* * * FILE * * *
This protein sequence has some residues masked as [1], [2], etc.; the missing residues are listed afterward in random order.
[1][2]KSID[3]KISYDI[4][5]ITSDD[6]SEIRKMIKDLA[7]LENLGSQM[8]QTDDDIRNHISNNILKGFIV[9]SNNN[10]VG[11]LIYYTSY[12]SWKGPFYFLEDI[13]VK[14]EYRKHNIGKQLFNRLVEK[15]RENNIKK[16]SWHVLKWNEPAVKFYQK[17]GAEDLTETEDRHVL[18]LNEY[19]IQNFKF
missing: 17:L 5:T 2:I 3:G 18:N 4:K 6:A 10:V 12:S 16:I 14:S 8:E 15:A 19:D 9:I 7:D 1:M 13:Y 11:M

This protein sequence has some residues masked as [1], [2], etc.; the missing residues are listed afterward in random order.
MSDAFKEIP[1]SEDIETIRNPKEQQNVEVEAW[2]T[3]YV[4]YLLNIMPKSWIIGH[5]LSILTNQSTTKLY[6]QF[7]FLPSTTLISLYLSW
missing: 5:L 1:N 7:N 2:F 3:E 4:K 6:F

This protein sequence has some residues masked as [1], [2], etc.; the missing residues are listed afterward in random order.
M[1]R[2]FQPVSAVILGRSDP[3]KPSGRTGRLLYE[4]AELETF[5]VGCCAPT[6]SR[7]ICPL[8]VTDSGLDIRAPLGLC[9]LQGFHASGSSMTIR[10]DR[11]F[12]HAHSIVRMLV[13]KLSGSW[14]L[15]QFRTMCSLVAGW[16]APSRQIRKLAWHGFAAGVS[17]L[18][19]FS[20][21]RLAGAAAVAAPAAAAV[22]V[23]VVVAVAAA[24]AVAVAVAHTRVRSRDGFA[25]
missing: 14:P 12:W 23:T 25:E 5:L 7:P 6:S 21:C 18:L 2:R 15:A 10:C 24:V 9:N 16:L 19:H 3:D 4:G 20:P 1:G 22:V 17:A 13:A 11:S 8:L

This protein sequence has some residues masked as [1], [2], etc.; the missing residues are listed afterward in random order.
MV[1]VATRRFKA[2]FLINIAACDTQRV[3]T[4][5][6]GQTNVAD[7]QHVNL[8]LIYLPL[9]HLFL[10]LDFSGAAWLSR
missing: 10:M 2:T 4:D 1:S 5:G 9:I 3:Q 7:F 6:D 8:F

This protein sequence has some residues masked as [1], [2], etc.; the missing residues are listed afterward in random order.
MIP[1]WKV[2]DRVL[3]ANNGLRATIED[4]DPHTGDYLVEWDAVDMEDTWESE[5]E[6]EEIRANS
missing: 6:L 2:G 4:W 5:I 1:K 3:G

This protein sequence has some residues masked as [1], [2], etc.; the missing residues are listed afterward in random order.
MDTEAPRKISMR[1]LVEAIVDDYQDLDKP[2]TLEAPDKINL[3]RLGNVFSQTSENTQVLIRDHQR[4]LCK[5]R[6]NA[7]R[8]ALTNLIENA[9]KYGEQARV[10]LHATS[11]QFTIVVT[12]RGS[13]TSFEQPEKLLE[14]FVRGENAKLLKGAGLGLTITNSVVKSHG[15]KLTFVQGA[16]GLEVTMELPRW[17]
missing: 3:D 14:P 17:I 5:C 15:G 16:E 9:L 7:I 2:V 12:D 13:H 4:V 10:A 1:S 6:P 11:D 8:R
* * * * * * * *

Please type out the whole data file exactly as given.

This protein sequence has some residues masked as [1], [2], etc.; the missing residues are listed afterward in random order.
[1][2]KSID[3]KISYDI[4][5]ITSDD[6]SEIRKMIKDLA[7]LENLGSQM[8]QTDDDIRNHISNNILKGFIV[9]SNNN[10]VG[11]LIYYTSY[12]SWKGPFYFLEDI[13]VK[14]EYRKHNIGKQLFNRLVEK[15]RENNIKK[16]SWHVLKWNEPAVKFYQK[17]GAEDLTETEDRHVL[18]LNEY[19]IQNFKF
missing: 17:L 5:T 2:I 3:G 18:N 4:K 6:A 10:V 12:S 16:I 14:S 8:E 15:A 19:D 9:I 7:D 1:M 13:Y 11:M

This protein sequence has some residues masked as [1], [2], etc.; the missing residues are listed afterward in random order.
MSDAFKEIP[1]SEDIETIRNPKEQQNVEVEAW[2]T[3]YV[4]YLLNIMPKSWIIGH[5]LSILTNQSTTKLY[6]QF[7]FLPSTTLISLYLSW
missing: 5:L 1:N 7:N 2:F 3:E 4:K 6:F

This protein sequence has some residues masked as [1], [2], etc.; the missing residues are listed afterward in random order.
M[1]R[2]FQPVSAVILGRSDP[3]KPSGRTGRLLYE[4]AELETF[5]VGCCAPT[6]SR[7]ICPL[8]VTDSGLDIRAPLGLC[9]LQGFHASGSSMTIR[10]DR[11]F[12]HAHSIVRMLV[13]KLSGSW[14]L[15]QFRTMCSLVAGW[16]APSRQIRKLAWHGFAAGVS[17]L[18][19]FS[20][21]RLAGAAAVAAPAAAAV[22]V[23]VVVAVAAA[24]AVAVAVAHTRVRSRDGFA[25]
missing: 14:P 12:W 23:T 25:E 5:L 7:P 6:S 21:C 18:L 2:R 15:A 10:C 24:V 9:N 16:L 19:H 3:D 4:G 20:P 1:G 22:V 17:A 13:A 11:S 8:L

This protein sequence has some residues masked as [1], [2], etc.; the missing residues are listed afterward in random order.
MV[1]VATRRFKA[2]FLINIAACDTQRV[3]T[4][5][6]GQTNVAD[7]QHVNL[8]LIYLPL[9]HLFL[10]LDFSGAAWLSR
missing: 10:M 2:T 4:D 1:S 5:G 9:I 3:Q 7:F 6:D 8:F

This protein sequence has some residues masked as [1], [2], etc.; the missing residues are listed afterward in random order.
MIP[1]WKV[2]DRVL[3]ANNGLRATIED[4]DPHTGDYLVEWDAVDMEDTWESE[5]E[6]EEIRANS
missing: 6:L 2:G 4:W 5:I 1:K 3:G

This protein sequence has some residues masked as [1], [2], etc.; the missing residues are listed afterward in random order.
MDTEAPRKISMR[1]LVEAIVDDYQDLDKP[2]TLEAPDKINL[3]RLGNVFSQTSENTQVLIRDHQR[4]LCK[5]R[6]NA[7]R[8]ALTNLIENA[9]KYGEQARV[10]LHATS[11]QFTIVVT[12]RGS[13]TSFEQPEKLLE[14]FVRGENAKLLKGAGLGLTITNSVVKSHG[15]KLTFVQGA[16]GLEVTMELPRW[17]
missing: 3:D 14:P 17:I 5:C 15:G 16:E 9:L 7:I 2:V 12:D 13:H 4:V 10:A 1:S 6:P 11:D 8:R